ICELAND: OECD recovery package urges tuition fees

The OECD has reinforced its advice to Iceland to consider seriously the
introduction of tuition fees at public universities.

The organisation has previously recommended that Iceland's public universities should be empowered to charge tuition fees. But the epic banking crisis that precipitated a deep recession prompted it to repeat the advice in a recovery plan published earlier this month.

The Icelandic government sought international help for a medium-term adjustment programme to restore policy credibility and economic growth. The latest OECD economic survey found that much remains to be done in implementing the programme, despite some progress.

The survey identified tuition fees as one of the outstanding issues. It pointed out that Icelanders spend an unusually long time completing upper-secondary education, with most students taking the university entrance examination only at the age of 20.

It argued that as a result, relatively few students complete their studies, contributing to maintaining a persistent gap between the low skilled and high skilled in the labour force, despite high public spending by international comparison.

Resources for higher education have increased rapidly in recent years as the authorities have tried to offer a more comprehensive system, rather than encouraging Icelandic students to study overseas.

The OECD pointed out the shortcomings in its economic review of 2006, and recommended a series of measures which promised not only better outcomes but also lower costs.

"Such reforms should not be delayed any further," the organisation stated. Steps include cutting the duration of upper secondary education from four to three years, achieving significant savings while allowing young people to begin university studies one year earlier.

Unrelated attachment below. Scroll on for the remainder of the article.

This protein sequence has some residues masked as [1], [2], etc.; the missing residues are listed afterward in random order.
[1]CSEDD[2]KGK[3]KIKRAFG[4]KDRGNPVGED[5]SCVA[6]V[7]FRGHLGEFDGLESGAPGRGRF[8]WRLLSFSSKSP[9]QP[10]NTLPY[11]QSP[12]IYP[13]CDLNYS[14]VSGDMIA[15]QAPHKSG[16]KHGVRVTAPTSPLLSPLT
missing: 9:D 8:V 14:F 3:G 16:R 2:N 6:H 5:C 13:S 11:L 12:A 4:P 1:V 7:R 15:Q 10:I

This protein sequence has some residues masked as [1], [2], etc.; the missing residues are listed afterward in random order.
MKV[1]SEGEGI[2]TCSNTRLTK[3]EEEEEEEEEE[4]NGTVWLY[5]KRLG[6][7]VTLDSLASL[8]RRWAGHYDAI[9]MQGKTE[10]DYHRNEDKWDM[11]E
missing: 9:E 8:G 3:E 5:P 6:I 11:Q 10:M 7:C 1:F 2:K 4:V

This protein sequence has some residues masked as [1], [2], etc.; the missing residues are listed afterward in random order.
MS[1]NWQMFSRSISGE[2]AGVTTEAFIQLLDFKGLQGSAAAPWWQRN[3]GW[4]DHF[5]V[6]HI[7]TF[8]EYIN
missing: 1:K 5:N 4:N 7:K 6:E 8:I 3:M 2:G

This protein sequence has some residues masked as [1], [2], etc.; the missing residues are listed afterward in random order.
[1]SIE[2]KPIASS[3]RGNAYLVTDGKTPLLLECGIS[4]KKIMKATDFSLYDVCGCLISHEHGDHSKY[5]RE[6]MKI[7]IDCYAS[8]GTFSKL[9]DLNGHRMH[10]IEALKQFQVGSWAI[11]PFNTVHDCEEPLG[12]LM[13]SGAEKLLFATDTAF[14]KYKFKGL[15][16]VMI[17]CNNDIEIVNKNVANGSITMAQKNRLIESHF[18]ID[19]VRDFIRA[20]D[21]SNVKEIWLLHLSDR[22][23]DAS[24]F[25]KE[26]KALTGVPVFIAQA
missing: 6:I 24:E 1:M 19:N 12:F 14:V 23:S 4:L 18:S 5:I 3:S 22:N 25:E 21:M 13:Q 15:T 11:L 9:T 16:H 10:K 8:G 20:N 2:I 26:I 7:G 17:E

Consolidation in the higher education sector and the introduction of tuition fees at public universities, which are bound to face severe budget constraints, would avoid cutting back their programmes.

While Iceland's private institutions (the University of Reykjavik, Bifröst University and the Icelandic Academy of Arts) are free to charge tuition fees, public universities (the University of Iceland, University of Akureyri and the Iceland University College of Education) are restricted by law to levy registration fees at a level described by the OECD as "modest".

The OECD said evidence suggested that other countries that have combined an increase in education fees with an improvement in student loan facilities have not suffered a "significant" adverse effect on participation rates.

"A number of OECD member countries, including Finland and Sweden, are able to achieve higher educational outcomes at lower costs," the report said.

Earlier this year an international panel of experts, chaired by Christoffer Taxell, Chancellor of Åbo Akademi University in Finland, recommended introducing tuition fees at public universities. The panel, mandated by the Icelandic government, also recommended drastic streamlining of the country's higher education and research.

In particular it said that two universities should be created to replace the existing seven public and private institutions, with greater interaction between departments and stronger linkages with public research institutes and the private sector. It said competitive research funding needed to be overhauled, with priority given to quality assurance, accountability and delivery.

The panel concluded that Iceland's higher education had grown and diversified more quickly and more recently than almost any other OECD country. The desperate economic and fiscal circumstances required Iceland to adapt its system more quickly than others as well, it said.

While arguing that it was vital to maintain investment levels in all forms of education as much as possible, the panel recommended a much more transparent common system for funding universities.

"Concerning tuition fees in particular, they need to be broadly considered and perhaps introduced on a larger scale," the panel said.